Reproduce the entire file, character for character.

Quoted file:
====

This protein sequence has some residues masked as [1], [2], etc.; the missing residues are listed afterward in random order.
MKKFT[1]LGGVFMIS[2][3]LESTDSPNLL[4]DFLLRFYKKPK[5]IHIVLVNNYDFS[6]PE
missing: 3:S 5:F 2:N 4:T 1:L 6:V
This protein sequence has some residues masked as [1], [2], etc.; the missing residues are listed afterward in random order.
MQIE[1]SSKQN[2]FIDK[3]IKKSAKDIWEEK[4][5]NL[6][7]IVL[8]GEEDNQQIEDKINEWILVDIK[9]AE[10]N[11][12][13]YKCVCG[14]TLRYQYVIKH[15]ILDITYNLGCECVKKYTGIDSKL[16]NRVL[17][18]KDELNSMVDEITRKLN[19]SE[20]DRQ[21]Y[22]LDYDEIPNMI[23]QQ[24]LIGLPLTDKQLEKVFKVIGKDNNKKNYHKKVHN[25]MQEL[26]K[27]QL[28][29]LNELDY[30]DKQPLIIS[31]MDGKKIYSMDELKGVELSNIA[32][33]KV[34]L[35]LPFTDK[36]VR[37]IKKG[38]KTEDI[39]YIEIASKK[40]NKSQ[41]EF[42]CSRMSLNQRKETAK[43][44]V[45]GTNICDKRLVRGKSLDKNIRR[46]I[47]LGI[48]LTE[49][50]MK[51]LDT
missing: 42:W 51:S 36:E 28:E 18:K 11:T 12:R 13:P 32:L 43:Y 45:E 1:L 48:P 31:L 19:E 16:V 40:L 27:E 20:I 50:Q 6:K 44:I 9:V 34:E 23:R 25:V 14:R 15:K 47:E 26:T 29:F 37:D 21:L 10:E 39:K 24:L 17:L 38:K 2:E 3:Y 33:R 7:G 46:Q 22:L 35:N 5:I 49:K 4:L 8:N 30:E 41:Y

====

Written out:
This protein sequence has some residues masked as [1], [2], etc.; the missing residues are listed afterward in random order.
MKKFT[1]LGGVFMIS[2][3]LESTDSPNLL[4]DFLLRFYKKPK[5]IHIVLVNNYDFS[6]PE
missing: 3:S 5:F 2:N 4:T 1:L 6:V
This protein sequence has some residues masked as [1], [2], etc.; the missing residues are listed afterward in random order.
MQIE[1]SSKQN[2]FIDK[3]IKKSAKDIWEEK[4][5]NL[6][7]IVL[8]GEEDNQQIEDKINEWILVDIK[9]AE[10]N[11][12][13]YKCVCG[14]TLRYQYVIKH[15]ILDITYNLGCECVKKYTGIDSKL[16]NRVL[17][18]KDELNSMVDEITRKLN[19]SE[20]DRQ[21]Y[22]LDYDEIPNMI[23]QQ[24]LIGLPLTDKQLEKVFKVIGKDNNKKNYHKKVHN[25]MQEL[26]K[27]QL[28][29]LNELDY[30]DKQPLIIS[31]MDGKKIYSMDELKGVELSNIA[32][33]KV[34]L[35]LPFTDK[36]VR[37]IKKG[38]KTEDI[39]YIEIASKK[40]NKSQ[41]EF[42]CSRMSLNQRKETAK[43][44]V[45]GTNICDKRLVRGKSLDKNIRR[46]I[47]LGI[48]LTE[49][50]MK[51]LDT
missing: 42:W 51:S 36:E 28:E 18:K 11:T 12:R 13:P 32:L 43:Y 45:E 1:L 48:P 31:L 19:E 16:V 40:L 27:E 20:I 50:Q 6:K 44:I 9:V 34:E 23:R 25:V 14:R 15:K 47:E 26:T 29:F 37:D 21:L 10:E 39:K 24:L 17:L 38:K 2:E 3:Y 33:R 7:G 46:Q 22:L 35:N 5:I 49:K 4:L 8:N 30:E 41:Y